Xi Hydrae

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Xi Hydrae
Observation data
Epoch J2000.0      Equinox J2000.0 (ICRS)
Constellation Hydra
Right ascension 11h 33m 00.11505s[1]
Declination −31° 51′ 27.4435″[1]
Apparent magnitude (V) 3.54[2]
Spectral type G7 III[2]
Radial velocity (Rv) −4.90±0.30[3] km/s
Proper motion (μ) RA: −209.62[1] mas/yr
Dec.: −40.84[1] mas/yr
Parallax (π) 25.16 ± 0.16[1] mas
Distance 129.6 ± 0.8 ly
(39.7 ± 0.3 pc)
Mass 2.94±0.15[4] M
Radius 10.2±0.1[5] R
Luminosity 57.65±2.39[5] L
Surface gravity (log g) 2.87±0.02[4] cgs
Temperature 5,044±40[4] K
Metallicity [Fe/H] +0.16±0.20[4] dex
Rotational velocity (v sin i) 2.7[5] km/s
Other designations
ξ Lyr, 288 G. Hydrae, CD−31° 9083, HD 100407, HIP 56343, HR 4450, SAO 202558.[6]
Database references

Xi Hydrae (ξ Hya, ξ Hydrae) is a solitary[7] star in the equatorial constellation of Hydra. It received the Flamsteed designation 19 Crateris prior to joining the Hydra constellation.[8] This magnitude 3.54[2] star is situated 130 light-years from Earth and has a radius about 10 times that of the Sun. It is radiating 58 times as much luminosity as the Sun.[5] The star is now approaching the end of its life, and has expanded its outer envelope to become a red giant star.

One possible non-radial oscillation mode of Xi Hydrae

The star Xi Hya was particularly interesting in the field of asteroseismology when an international group of astronomers discovered that it behaves like a giant sub-ultra-bass musical instrument.[9]


  1. ^ a b c d e van Leeuwen, F. (2007), "Validation of the new Hipparcos reduction", Astronomy and Astrophysics, 474 (2): 653–664, arXiv:0708.1752Freely accessible, Bibcode:2007A&A...474..653V, doi:10.1051/0004-6361:20078357. 
  2. ^ a b c Mallik, Sushma V. (December 1999), "Lithium abundance and mass", Astronomy and Astrophysics, 352: 495–507, Bibcode:1999A&A...352..495M. 
  3. ^ de Bruijne, J. H. J.; Eilers, A.-C. (October 2012), "Radial velocities for the HIPPARCOS-Gaia Hundred-Thousand-Proper-Motion project", Astronomy & Astrophysics, 546: 14, arXiv:1208.3048Freely accessible, Bibcode:2012A&A...546A..61D, doi:10.1051/0004-6361/201219219, A61.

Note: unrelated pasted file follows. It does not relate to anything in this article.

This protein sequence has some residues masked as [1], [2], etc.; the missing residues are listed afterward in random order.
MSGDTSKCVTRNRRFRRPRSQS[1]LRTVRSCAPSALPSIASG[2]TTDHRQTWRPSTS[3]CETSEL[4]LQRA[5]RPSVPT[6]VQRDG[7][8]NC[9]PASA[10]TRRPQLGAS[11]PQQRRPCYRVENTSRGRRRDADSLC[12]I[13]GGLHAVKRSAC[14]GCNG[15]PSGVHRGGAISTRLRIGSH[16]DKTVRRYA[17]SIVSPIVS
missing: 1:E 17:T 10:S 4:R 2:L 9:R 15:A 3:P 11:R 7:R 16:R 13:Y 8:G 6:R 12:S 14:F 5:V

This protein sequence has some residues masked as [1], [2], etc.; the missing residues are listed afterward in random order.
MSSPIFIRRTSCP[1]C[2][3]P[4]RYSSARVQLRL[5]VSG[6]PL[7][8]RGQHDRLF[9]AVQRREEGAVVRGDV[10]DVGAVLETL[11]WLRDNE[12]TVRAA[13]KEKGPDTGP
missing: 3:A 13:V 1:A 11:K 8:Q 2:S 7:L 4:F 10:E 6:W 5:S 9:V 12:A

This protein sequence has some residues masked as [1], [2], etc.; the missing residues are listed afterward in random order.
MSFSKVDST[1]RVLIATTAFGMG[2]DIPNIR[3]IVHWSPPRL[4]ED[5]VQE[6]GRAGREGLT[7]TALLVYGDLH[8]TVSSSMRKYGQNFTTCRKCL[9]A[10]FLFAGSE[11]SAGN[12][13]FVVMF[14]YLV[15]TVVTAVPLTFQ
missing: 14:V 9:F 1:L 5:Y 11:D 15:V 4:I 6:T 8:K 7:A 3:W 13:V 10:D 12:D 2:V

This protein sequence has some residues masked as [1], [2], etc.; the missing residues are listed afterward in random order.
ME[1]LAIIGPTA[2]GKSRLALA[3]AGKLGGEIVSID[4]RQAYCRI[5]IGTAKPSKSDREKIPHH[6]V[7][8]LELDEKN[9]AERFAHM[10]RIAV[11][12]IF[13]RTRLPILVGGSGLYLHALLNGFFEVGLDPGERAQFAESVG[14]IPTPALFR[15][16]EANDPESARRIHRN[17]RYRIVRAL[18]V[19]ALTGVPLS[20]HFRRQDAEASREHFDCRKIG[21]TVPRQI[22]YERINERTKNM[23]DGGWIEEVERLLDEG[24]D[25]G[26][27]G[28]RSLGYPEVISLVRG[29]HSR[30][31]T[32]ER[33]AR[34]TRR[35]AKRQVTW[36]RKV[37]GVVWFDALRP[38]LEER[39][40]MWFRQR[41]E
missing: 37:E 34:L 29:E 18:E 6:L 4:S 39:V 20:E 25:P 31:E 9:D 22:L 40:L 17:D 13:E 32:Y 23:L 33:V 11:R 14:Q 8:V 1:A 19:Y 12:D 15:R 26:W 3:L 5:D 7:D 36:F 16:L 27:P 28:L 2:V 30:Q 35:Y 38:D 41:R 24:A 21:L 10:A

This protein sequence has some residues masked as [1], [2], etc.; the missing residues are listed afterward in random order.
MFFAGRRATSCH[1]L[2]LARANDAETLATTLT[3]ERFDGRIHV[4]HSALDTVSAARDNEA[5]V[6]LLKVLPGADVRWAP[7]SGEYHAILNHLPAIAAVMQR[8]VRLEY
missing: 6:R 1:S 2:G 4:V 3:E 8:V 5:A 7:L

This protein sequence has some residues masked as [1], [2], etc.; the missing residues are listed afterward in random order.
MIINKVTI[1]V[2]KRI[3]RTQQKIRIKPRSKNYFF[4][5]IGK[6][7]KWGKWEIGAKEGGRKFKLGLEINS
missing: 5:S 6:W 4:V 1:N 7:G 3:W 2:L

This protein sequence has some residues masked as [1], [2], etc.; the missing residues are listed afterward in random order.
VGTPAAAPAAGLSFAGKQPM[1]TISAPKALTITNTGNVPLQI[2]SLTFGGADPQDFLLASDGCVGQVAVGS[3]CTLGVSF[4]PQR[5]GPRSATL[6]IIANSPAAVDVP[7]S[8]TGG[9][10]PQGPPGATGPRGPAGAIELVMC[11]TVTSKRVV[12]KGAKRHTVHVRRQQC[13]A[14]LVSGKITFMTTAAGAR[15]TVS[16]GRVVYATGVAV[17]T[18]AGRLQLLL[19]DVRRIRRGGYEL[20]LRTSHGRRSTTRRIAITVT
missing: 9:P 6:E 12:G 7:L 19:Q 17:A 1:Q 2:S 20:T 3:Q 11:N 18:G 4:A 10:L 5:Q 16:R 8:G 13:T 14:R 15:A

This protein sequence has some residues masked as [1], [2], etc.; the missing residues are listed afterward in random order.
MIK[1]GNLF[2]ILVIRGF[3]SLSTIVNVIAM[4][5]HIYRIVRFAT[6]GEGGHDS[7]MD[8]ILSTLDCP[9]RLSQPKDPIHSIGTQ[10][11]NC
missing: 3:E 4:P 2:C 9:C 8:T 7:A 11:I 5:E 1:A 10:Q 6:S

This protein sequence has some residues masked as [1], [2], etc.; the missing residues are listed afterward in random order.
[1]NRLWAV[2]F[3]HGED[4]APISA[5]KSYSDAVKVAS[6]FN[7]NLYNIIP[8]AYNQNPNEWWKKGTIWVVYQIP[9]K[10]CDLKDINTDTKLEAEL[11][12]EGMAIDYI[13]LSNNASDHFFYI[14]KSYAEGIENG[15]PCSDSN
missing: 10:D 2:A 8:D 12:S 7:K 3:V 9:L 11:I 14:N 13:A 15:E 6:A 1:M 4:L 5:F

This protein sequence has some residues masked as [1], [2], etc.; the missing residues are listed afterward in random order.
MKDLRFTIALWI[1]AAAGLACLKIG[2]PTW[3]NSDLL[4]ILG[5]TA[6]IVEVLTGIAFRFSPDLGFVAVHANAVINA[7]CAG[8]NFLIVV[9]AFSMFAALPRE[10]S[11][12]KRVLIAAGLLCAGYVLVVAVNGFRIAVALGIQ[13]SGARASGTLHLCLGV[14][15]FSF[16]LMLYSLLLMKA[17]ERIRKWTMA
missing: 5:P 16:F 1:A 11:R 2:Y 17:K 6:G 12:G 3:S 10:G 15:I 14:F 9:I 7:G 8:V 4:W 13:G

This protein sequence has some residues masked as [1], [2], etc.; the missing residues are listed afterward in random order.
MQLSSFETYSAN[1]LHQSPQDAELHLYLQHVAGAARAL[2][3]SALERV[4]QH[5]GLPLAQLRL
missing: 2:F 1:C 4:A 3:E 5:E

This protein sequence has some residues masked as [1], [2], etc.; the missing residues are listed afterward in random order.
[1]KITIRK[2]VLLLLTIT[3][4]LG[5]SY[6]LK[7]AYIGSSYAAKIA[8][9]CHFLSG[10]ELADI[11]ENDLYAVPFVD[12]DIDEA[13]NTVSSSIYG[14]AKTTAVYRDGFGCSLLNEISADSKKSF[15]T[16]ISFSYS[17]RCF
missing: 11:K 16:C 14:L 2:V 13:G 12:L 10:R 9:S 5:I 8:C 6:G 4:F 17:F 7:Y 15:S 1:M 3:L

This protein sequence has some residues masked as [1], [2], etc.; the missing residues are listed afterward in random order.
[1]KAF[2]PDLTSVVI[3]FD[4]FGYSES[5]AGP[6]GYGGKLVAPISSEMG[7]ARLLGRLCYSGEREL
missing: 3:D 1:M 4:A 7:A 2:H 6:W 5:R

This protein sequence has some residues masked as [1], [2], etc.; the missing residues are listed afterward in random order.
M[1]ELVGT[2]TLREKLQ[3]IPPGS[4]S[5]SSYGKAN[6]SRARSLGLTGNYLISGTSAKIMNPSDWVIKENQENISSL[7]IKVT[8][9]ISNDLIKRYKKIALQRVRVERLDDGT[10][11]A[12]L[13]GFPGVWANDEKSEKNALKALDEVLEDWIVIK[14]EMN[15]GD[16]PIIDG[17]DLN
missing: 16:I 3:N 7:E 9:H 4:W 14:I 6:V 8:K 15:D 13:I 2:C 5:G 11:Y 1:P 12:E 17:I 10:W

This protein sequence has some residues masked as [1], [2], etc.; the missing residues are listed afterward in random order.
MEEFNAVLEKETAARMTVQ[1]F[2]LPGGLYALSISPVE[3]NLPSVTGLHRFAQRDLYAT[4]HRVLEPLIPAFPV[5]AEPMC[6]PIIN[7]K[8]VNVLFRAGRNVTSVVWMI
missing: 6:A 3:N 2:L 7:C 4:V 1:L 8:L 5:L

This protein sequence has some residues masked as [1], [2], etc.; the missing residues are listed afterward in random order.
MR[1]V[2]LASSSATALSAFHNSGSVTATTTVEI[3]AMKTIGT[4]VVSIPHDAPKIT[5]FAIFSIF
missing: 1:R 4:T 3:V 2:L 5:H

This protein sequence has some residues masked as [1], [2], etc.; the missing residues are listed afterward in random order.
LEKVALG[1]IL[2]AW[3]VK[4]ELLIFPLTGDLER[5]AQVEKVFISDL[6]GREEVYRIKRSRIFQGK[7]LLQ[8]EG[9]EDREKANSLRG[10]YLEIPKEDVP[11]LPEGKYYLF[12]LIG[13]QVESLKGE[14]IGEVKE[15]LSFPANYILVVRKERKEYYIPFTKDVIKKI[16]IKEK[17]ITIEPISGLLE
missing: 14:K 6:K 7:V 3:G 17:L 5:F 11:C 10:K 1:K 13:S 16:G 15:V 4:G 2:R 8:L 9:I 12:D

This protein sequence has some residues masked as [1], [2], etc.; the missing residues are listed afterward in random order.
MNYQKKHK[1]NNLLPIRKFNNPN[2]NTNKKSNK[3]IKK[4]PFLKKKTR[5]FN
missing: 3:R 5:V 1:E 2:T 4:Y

4. ^ a b c d Heiter, U.; Jofré, P.; Gustafsson, B.; Korn, A. J.; Soubiran, C.; Thévenin, F. (2015), "Gaia FGK benchmark stars: Effective temperatures and surface gravities", Astronomy & Astrophysics, 582: A49, arXiv:1506.06095Freely accessible, Bibcode:2015A&A...582A..49H, doi:10.1051/0004-6361/201526319. 
  5. ^ a b c d Bruntt, H.; et al. (July 2010), "Accurate fundamental parameters for 23 bright solar-type stars", Monthly Notices of the Royal Astronomical Society, 405 (3): 1907–1923, arXiv:1002.4268Freely accessible, Bibcode:2010MNRAS.405.1907B, doi:10.1111/j.1365-2966.2010.16575.x. 
  6. ^ "ksi Hya -- Double or multiple star", SIMBAD Astronomical Database, Centre de Données astronomiques de Strasbourg, retrieved 2017-03-22. 
  7. ^ Eggleton, P. P.; Tokovinin, A. A. (September 2008), "A catalogue of multiplicity among bright stellar systems", Monthly Notices of the Royal Astronomical Society, 389 (2): 869–879, arXiv:0806.2878Freely accessible, Bibcode:2008MNRAS.389..869E, doi:10.1111/j.1365-2966.2008.13596.x. 
  8. ^ Wagman, M. (August 1987), "Flamsteed's Missing Stars", Journal for the History of Astronomy, 18: 216, Bibcode:1987JHA....18..209W, doi:10.1177/002182868701800305. 
  9. ^ West, Richard (May 15, 2002), "Ultrabass Sounds of the Giant Star xi Hya: First Observations of Solar-type Oscillations in a Star Very Different from the Sun", Innovations Report, retrieved 2017-03-23. 

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